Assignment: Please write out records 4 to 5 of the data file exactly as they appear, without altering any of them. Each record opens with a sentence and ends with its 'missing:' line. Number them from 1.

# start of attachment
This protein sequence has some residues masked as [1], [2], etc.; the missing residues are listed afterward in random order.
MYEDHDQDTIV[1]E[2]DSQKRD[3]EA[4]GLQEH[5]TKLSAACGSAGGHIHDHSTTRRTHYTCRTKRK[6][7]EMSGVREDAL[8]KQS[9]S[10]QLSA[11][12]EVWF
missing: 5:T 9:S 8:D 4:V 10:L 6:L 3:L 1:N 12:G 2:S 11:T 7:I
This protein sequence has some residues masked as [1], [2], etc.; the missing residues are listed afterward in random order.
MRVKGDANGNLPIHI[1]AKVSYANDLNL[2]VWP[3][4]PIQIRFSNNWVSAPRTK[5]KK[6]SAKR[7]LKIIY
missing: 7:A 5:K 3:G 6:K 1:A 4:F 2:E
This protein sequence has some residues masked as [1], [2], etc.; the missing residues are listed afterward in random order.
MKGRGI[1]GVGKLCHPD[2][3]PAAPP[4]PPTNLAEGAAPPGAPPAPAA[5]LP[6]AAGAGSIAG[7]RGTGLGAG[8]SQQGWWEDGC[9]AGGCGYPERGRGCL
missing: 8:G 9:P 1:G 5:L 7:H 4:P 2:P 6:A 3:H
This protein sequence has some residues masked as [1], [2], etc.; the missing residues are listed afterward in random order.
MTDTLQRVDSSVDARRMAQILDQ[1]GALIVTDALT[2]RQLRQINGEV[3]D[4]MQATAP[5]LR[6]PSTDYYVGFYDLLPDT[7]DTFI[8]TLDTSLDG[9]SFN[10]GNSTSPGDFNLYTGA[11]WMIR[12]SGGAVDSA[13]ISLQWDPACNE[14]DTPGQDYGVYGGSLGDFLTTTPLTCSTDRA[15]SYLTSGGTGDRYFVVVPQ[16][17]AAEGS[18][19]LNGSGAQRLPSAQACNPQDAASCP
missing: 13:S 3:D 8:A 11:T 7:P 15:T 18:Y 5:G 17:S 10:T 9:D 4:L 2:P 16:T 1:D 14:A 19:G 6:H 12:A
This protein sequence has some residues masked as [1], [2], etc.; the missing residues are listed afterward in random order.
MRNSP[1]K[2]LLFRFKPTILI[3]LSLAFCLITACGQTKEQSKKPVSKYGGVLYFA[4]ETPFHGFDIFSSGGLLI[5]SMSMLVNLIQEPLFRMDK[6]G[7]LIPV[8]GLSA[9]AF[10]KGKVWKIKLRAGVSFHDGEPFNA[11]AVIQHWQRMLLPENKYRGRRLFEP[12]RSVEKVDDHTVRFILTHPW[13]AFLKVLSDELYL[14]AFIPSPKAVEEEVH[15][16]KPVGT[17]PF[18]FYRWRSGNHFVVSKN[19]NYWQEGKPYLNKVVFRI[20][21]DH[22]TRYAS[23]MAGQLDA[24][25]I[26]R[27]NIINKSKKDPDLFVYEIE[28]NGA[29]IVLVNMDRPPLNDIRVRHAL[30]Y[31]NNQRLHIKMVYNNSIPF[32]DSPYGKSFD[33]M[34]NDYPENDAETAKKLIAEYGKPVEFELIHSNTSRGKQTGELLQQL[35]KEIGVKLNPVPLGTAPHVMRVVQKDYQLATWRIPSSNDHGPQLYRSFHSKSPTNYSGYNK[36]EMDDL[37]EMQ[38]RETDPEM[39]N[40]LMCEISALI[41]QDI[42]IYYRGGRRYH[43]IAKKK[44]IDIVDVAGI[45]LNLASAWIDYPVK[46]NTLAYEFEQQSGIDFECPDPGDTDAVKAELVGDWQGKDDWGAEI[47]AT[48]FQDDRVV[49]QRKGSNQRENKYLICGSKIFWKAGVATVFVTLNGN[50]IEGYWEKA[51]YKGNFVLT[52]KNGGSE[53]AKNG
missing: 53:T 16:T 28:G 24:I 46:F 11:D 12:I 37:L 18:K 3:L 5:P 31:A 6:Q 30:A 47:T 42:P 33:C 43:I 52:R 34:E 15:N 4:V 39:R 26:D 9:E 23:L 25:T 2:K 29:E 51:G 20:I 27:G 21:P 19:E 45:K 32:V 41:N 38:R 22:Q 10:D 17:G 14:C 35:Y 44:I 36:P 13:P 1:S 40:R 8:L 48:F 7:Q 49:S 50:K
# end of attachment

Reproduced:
This protein sequence has some residues masked as [1], [2], etc.; the missing residues are listed afterward in random order.
MTDTLQRVDSSVDARRMAQILDQ[1]GALIVTDALT[2]RQLRQINGEV[3]D[4]MQATAP[5]LR[6]PSTDYYVGFYDLLPDT[7]DTFI[8]TLDTSLDG[9]SFN[10]GNSTSPGDFNLYTGA[11]WMIR[12]SGGAVDSA[13]ISLQWDPACNE[14]DTPGQDYGVYGGSLGDFLTTTPLTCSTDRA[15]SYLTSGGTGDRYFVVVPQ[16][17]AAEGS[18][19]LNGSGAQRLPSAQACNPQDAASCP
missing: 13:S 3:D 8:A 11:T 7:P 15:T 18:Y 5:G 17:S 10:T 9:D 4:L 2:P 16:T 1:D 14:A 19:G 6:H 12:A
This protein sequence has some residues masked as [1], [2], etc.; the missing residues are listed afterward in random order.
MRNSP[1]K[2]LLFRFKPTILI[3]LSLAFCLITACGQTKEQSKKPVSKYGGVLYFA[4]ETPFHGFDIFSSGGLLI[5]SMSMLVNLIQEPLFRMDK[6]G[7]LIPV[8]GLSA[9]AF[10]KGKVWKIKLRAGVSFHDGEPFNA[11]AVIQHWQRMLLPENKYRGRRLFEP[12]RSVEKVDDHTVRFILTHPW[13]AFLKVLSDELYL[14]AFIPSPKAVEEEVH[15][16]KPVGT[17]PF[18]FYRWRSGNHFVVSKN[19]NYWQEGKPYLNKVVFRI[20][21]DH[22]TRYAS[23]MAGQLDA[24][25]I[26]R[27]NIINKSKKDPDLFVYEIE[28]NGA[29]IVLVNMDRPPLNDIRVRHAL[30]Y[31]NNQRLHIKMVYNNSIPF[32]DSPYGKSFD[33]M[34]NDYPENDAETAKKLIAEYGKPVEFELIHSNTSRGKQTGELLQQL[35]KEIGVKLNPVPLGTAPHVMRVVQKDYQLATWRIPSSNDHGPQLYRSFHSKSPTNYSGYNK[36]EMDDL[37]EMQ[38]RETDPEM[39]N[40]LMCEISALI[41]QDI[42]IYYRGGRRYH[43]IAKKK[44]IDIVDVAGI[45]LNLASAWIDYPVK[46]NTLAYEFEQQSGIDFECPDPGDTDAVKAELVGDWQGKDDWGAEI[47]AT[48]FQDDRVV[49]QRKGSNQRENKYLICGSKIFWKAGVATVFVTLNGN[50]IEGYWEKA[51]YKGNFVLT[52]KNGGSE[53]AKNG
missing: 53:T 16:T 28:G 24:I 46:F 11:D 12:I 37:L 18:K 3:L 5:P 31:A 6:Q 30:A 47:T 42:P 33:C 43:I 52:R 34:E 15:N 4:V 39:R 26:D 9:E 23:L 25:T 2:K 29:E 51:G 20:I 27:G 21:P 19:E 45:K 32:V 41:N 38:R 22:Q 10:D 17:G 14:C 35:Y 44:I 36:P 13:P 1:S 40:R 8:L 48:F 7:Q 49:S 50:K